Guernsey outraged by its inclusion on EU tax blacklist

'It is technically inaccurate; it is not factually correct and we need to address it quickly'

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Indy Politics

The island of Guernsey is famous for the warm welcome it gives to international firms keen to avoid paying their fair share of tax. But despite its reputation, its government has struck back at suggestions that it operates as a tax haven.

Its ministers are reportedly appalled that the European Commission has included the crown dependency on a tax blacklist of 30 non-EU jurisdictions branded “non-co-operative” on tax.

Even more galling for the accountants who work on the island, the blacklist fails to include other offshore rivals such as neighbouring Jersey.

The chief executive officer of the States of Guernsey, Paul Whitfield, said: “It is technically inaccurate; it is not factually correct and we need to address it quickly.

“It is well known Guernsey meets every international standard on tax transparency and co-operating including the European Commission’s own standards. I think this is just a lack of understanding about our constitution.”

Guernsey is the only crown dependency on the European Commission’s list. However the list does includes six British overseas territories – the British Virgin Islands, Montserrat, the Cayman Islands, Bermuda, Anguilla, and the Turks and Caicos.

John Christensen, the executive director of the Tax Justice Network, said he had a “certain sympathy” for officials working on Guernsey. He said: “What’s most unusual is that Guernsey is listed but Jersey is not. If you look at our financial secrecy index you will see that they both score badly – but Jersey actually scores worse than Guernsey, yet it isn’t included. This is clearly a political list and it’s hard to see what rational process has led to its creation.”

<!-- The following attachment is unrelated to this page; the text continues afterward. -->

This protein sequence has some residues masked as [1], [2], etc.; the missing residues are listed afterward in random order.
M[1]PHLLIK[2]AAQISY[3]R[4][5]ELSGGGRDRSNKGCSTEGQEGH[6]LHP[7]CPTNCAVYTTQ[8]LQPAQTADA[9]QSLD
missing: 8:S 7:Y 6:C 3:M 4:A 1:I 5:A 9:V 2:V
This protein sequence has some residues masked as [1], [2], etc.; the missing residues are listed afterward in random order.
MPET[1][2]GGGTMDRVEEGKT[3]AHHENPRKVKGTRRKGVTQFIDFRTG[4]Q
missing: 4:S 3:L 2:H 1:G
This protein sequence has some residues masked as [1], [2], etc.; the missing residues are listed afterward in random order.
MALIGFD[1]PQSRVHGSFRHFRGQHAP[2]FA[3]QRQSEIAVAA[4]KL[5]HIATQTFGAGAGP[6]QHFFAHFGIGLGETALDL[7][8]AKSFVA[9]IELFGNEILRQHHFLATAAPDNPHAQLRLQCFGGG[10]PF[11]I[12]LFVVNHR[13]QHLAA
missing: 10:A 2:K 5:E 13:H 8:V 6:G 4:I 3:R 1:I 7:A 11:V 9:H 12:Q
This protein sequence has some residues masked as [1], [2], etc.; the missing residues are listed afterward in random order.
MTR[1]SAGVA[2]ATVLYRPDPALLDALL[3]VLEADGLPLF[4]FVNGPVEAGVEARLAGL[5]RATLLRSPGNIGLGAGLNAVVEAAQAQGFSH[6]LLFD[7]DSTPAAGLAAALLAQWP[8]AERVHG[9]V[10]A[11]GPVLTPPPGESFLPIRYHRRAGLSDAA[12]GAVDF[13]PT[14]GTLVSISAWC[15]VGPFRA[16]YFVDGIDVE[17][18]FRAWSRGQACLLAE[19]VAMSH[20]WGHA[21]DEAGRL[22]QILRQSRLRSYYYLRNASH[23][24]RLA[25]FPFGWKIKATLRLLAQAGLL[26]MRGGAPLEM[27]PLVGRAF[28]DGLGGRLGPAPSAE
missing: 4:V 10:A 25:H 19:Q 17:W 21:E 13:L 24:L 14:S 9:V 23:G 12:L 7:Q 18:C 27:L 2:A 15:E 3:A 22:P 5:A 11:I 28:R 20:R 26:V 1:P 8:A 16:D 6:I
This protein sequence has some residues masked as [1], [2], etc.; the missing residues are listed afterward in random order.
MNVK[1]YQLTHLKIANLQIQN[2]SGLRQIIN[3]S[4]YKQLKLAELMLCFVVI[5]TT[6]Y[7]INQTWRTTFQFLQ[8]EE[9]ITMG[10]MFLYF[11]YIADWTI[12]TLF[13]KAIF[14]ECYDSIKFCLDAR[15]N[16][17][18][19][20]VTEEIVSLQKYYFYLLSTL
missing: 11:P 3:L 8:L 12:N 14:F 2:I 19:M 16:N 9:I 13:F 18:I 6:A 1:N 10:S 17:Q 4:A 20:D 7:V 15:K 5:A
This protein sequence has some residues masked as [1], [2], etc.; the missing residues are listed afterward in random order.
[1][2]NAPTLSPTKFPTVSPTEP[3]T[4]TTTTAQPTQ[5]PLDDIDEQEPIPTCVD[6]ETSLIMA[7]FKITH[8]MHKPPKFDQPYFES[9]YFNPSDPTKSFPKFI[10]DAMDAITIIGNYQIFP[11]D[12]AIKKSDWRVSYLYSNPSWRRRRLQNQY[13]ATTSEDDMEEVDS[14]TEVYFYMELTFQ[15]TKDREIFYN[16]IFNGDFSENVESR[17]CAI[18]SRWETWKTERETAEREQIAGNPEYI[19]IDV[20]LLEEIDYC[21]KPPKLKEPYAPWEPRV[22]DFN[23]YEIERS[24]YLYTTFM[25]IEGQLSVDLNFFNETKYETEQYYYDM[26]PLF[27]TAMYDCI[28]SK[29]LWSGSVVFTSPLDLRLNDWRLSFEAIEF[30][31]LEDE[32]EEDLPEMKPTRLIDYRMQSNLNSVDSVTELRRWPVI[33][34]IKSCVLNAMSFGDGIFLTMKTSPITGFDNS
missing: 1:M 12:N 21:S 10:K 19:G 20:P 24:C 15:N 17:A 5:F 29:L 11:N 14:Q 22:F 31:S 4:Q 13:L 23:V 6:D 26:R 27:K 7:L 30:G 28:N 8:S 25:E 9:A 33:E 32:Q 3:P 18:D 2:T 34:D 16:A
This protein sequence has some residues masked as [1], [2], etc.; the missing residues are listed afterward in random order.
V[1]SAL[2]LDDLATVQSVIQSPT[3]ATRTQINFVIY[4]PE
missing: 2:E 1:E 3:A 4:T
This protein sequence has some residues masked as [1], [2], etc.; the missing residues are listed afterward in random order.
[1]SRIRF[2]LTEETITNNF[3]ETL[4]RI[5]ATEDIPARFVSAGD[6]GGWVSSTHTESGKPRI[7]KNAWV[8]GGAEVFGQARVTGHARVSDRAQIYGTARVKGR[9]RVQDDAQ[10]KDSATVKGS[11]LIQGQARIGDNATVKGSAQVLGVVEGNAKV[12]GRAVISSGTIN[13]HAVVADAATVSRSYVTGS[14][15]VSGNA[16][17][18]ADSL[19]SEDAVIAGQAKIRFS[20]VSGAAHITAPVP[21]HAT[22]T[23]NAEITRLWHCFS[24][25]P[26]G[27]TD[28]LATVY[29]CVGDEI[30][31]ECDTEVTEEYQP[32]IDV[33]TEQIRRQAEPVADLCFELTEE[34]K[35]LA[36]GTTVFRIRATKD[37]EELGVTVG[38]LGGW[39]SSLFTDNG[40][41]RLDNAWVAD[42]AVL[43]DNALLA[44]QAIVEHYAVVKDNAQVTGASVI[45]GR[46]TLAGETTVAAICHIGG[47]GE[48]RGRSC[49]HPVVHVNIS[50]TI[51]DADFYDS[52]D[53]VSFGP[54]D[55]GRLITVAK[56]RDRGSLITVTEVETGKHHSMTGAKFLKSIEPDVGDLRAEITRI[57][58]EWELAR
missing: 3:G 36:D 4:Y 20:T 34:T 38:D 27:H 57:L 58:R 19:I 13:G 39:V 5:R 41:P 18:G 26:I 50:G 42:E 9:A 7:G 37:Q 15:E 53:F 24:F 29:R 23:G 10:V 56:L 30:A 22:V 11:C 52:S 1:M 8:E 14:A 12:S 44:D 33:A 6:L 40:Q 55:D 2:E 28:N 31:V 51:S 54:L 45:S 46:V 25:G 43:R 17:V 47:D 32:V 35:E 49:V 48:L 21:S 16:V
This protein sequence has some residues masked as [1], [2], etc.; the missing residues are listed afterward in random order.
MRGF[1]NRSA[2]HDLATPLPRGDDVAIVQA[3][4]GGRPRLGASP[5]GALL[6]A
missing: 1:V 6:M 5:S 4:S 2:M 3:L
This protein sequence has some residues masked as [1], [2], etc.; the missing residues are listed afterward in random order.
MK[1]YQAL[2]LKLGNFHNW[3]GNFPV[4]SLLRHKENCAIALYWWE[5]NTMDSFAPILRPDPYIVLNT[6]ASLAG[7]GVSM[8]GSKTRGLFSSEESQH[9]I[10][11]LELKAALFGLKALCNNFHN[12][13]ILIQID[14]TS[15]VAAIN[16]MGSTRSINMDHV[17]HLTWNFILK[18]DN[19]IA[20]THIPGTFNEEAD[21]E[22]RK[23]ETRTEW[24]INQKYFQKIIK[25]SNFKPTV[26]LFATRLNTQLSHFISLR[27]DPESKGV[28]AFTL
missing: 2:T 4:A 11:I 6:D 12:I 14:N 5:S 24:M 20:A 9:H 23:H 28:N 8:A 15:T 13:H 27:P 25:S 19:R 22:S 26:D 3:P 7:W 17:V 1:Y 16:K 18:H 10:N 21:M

The European Commission list has been met with dismay on the island, where there are fears that it will hurt business. Andrew Whittaker, a spokesman for the Guernsey International Business Association, told the BBC: “Blacklists are very difficult to talk to investors about and when you’ve been on one you have to make a song and dance about getting off it.”

Each of the 30 countries named had been suggested by at least 10 EU members states; however, the UK did not put any names forward for the list amid suggestions it is failing to back EU moves to put pressure on tax havens.

The list of non-EU states has also faced widespread attacks from tax justice campaigners for failing to name and shame Luxembourg, the Netherlands and Switzerland, the largest alleged tax-avoidance hubs in Europe.

Murray Worthy, a campaigner with Action Aid, said the commission’s response to financial transparency was “fundamentally flawed”.

“Two of the most influential tax havens – Luxembourg and the Netherlands – have escaped inclusion on the tax haven blacklist,” he said. “Half-hearted measures such as these don’t present the solutions that are so urgently needed to tackle corporate tax dodging.”

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